Atticus Review AHey y’all.

I don’t know about you, but I’m feeling flustered in these, the final weeks of summer. Whether it be back to school for your kids, or back to school for yourselves (as students or teachers), or just back to whatever it is you go back to in the fall, we begin to feel the press this time of year, I suppose. I don’t have kids, I’m not going back to school, and I’m not a teacher, and yet I still found myself compelled to buy school supplies this weekend (some new pens, a new notebook). It’s habit.

This Week at the Journal

Coming up this week, we have:

  1. The fourth in our conversation series between Georgia poets Sara Hughes and Anya Silver.
  2. A micro review from our poetry editor Michael Meyerhofer.
  3. A mixed media piece from MM Editor (and initials synchronicity expert) Matt Mullins.

After this week, we will be taking a two-week publishing break to clean out our files (and our heads) and get ready for fall. I for one will spend time writing new notes in my new notebook with my new pens while vacationing in the very old Shenandoah Valley.

We will be back on September 12th!


Submissions to Atticus Review will re-open on September 12th. We want all your well-polished Fiction, Nonfiction, Poetry, Book Reviews, Excerpts, and Interviews. Please deliver them unto us.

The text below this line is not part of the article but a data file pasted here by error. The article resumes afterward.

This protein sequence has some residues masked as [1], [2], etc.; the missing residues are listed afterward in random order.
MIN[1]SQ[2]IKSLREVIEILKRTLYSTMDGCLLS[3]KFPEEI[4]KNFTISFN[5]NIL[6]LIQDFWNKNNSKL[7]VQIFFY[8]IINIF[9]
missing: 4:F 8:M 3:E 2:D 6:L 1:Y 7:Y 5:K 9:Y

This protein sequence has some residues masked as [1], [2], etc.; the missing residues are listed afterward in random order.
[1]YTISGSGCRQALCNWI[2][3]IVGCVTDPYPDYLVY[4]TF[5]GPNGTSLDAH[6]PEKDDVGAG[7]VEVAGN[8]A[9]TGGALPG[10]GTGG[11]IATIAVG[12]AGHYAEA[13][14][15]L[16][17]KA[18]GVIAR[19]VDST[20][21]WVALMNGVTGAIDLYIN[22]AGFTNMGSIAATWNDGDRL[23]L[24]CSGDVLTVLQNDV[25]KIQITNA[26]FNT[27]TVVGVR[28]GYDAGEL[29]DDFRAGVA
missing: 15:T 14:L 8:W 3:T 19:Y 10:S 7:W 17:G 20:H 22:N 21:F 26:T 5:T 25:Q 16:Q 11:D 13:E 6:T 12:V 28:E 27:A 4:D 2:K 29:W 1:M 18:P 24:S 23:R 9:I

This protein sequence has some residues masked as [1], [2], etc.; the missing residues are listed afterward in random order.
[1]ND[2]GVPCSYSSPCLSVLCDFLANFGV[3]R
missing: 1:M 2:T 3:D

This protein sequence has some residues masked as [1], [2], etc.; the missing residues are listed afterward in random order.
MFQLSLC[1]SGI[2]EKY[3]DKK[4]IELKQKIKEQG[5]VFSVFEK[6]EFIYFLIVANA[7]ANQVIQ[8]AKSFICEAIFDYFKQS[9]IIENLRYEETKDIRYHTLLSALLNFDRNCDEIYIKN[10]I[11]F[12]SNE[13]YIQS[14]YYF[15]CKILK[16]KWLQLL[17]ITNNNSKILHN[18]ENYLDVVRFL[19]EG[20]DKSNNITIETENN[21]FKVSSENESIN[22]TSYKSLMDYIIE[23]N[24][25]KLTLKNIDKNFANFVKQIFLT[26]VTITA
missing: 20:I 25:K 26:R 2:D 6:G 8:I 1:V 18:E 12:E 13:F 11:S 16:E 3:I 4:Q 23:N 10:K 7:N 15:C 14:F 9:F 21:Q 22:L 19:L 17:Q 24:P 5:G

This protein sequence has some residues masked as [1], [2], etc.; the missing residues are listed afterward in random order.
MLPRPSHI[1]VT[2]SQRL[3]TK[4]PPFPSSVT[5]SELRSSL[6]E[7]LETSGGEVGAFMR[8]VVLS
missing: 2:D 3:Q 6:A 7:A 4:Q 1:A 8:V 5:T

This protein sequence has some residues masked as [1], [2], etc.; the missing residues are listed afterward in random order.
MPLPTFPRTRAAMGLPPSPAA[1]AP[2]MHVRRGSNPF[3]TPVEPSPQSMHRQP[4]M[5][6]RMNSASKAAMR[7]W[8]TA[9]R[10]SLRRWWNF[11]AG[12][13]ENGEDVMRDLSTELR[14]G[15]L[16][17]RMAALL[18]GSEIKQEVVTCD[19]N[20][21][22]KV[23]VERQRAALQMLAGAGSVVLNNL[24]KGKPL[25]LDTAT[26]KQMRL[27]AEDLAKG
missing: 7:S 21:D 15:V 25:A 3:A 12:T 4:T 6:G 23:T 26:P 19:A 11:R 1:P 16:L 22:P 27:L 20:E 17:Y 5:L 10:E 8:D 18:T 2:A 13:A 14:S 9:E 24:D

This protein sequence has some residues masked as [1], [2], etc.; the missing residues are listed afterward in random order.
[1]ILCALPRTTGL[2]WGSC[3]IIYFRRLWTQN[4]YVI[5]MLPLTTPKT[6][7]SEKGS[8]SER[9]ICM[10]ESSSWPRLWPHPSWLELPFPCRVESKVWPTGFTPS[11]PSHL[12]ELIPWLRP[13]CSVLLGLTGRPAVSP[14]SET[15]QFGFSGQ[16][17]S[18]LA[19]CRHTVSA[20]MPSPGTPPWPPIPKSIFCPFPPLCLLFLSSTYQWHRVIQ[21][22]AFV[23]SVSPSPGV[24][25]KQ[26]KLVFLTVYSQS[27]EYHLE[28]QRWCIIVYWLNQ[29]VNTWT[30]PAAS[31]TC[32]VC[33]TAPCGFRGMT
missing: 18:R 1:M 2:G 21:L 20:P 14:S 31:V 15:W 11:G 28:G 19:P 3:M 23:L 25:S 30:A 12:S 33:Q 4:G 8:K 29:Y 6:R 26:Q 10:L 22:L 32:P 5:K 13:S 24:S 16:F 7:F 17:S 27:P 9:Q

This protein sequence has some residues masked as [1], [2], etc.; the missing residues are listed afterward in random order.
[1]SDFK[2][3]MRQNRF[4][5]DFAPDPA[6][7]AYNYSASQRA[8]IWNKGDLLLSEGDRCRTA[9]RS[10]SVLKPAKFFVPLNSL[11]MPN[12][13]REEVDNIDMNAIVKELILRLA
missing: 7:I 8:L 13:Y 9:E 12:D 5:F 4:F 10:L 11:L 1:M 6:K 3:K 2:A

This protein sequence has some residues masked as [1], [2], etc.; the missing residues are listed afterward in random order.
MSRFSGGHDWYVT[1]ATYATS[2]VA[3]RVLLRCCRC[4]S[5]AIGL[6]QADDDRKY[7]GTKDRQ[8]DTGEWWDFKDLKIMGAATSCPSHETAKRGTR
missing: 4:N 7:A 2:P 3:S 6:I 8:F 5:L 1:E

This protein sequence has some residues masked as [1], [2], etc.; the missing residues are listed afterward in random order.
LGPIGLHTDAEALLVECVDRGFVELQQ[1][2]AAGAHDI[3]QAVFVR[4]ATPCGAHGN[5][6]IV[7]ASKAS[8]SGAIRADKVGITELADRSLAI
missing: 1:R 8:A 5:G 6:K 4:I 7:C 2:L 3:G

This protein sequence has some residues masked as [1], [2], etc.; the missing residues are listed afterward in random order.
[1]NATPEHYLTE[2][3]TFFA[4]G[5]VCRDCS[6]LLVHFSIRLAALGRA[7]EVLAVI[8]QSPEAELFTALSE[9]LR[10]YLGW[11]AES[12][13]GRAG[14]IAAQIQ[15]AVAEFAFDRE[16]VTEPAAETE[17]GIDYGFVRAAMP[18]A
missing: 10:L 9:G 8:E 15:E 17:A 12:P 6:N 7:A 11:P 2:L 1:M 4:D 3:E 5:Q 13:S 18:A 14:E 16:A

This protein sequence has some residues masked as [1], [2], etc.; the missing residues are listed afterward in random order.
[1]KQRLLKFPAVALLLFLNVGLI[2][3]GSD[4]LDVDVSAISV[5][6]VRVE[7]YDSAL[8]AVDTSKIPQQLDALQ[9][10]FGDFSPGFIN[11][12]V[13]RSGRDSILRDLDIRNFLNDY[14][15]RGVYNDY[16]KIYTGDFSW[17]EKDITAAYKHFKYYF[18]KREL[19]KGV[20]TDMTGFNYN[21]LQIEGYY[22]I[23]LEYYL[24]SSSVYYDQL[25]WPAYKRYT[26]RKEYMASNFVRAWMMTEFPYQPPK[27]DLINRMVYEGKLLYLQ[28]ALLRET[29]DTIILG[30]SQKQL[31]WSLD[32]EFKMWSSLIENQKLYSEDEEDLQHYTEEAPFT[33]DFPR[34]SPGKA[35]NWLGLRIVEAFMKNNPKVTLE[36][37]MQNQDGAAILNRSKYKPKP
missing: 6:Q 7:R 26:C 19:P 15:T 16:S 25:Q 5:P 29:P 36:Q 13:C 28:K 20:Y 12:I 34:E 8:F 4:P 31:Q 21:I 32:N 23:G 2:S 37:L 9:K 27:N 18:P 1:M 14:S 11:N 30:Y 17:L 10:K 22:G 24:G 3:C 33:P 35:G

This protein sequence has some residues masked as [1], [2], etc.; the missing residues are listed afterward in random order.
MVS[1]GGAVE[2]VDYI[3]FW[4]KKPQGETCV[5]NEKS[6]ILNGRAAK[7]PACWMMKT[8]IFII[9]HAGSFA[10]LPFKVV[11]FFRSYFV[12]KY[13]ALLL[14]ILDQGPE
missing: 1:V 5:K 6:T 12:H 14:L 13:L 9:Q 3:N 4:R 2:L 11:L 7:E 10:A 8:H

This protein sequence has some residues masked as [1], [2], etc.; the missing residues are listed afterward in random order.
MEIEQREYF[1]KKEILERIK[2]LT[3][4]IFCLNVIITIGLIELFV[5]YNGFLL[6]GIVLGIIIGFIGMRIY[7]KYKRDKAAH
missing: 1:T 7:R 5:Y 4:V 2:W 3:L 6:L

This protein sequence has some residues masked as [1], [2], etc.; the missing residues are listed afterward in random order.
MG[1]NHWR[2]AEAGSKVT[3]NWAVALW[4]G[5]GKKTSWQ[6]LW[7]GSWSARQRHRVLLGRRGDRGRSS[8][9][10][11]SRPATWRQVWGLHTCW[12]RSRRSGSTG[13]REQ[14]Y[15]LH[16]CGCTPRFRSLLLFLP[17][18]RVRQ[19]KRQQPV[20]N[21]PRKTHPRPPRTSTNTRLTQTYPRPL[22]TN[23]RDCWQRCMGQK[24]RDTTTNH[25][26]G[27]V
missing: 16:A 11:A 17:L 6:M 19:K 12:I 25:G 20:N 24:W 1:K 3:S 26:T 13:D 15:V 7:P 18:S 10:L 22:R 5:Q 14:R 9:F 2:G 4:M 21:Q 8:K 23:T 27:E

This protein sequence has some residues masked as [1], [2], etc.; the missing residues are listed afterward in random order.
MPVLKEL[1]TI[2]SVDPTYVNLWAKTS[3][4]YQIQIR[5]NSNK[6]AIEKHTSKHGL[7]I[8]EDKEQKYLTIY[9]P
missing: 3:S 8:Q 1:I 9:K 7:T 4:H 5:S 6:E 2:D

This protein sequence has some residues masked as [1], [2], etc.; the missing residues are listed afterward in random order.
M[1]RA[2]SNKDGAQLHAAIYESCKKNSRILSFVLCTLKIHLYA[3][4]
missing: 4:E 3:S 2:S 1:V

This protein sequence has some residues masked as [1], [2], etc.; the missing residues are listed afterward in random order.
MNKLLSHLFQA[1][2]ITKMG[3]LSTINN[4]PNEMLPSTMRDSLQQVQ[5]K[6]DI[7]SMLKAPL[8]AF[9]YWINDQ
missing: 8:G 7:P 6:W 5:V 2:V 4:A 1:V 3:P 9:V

Speaking of Fiction and Nonfiction we understand that sometimes that line can be blurry. And so don’t spend too much time worrying over which category to put yours into. I tend to agree with Teju Cole that the distinction is an odd one. Nobody asks whether a song is fiction or nonfiction. Or, as Cole points out in one of the essays in his book Known and Strange Things, nobody asks this of a painting, either.

Here’s a portion of interview between NPR’s Ari Shapiro and Teju Cole on this topic.

SHAPIRO: There’s a line early on in one of the essays that really made me pause, where you said (reading) I find this stern distinction between fiction and nonfiction odd. It’s not at all a natural way of splitting up the narrated experience, just as we don’t go around the museum looking for fictional or nonfictional paintings.

COLE: That’s right. We want to be moved. We want our eye to be enchanted. So when I look at an exhibition of Degas – like, there was a great one at MOMA recently – I don’t say, oh, that painting, is it nonfiction? Because what actually matters is the state of enchantment he’s able to make out of fictional and nonfictional material. So this insistence in writing, I mean, I understand it for sure if we’re writing a news report. Stuff needs to be factually crosschecked. But we also have to understand that in the writing itself, there’s so much artful placement and arrangement. What we really want to be is in the presence of somebody who has thought about something and has delivered their thoughts in a composed and edited way.

What we’re trying to say is: Deliver your thoughts in a composed and edited way. Move us. Enchant us. That’s really it.

Enjoy the rest of your summer.

Make good things. Begin anyway.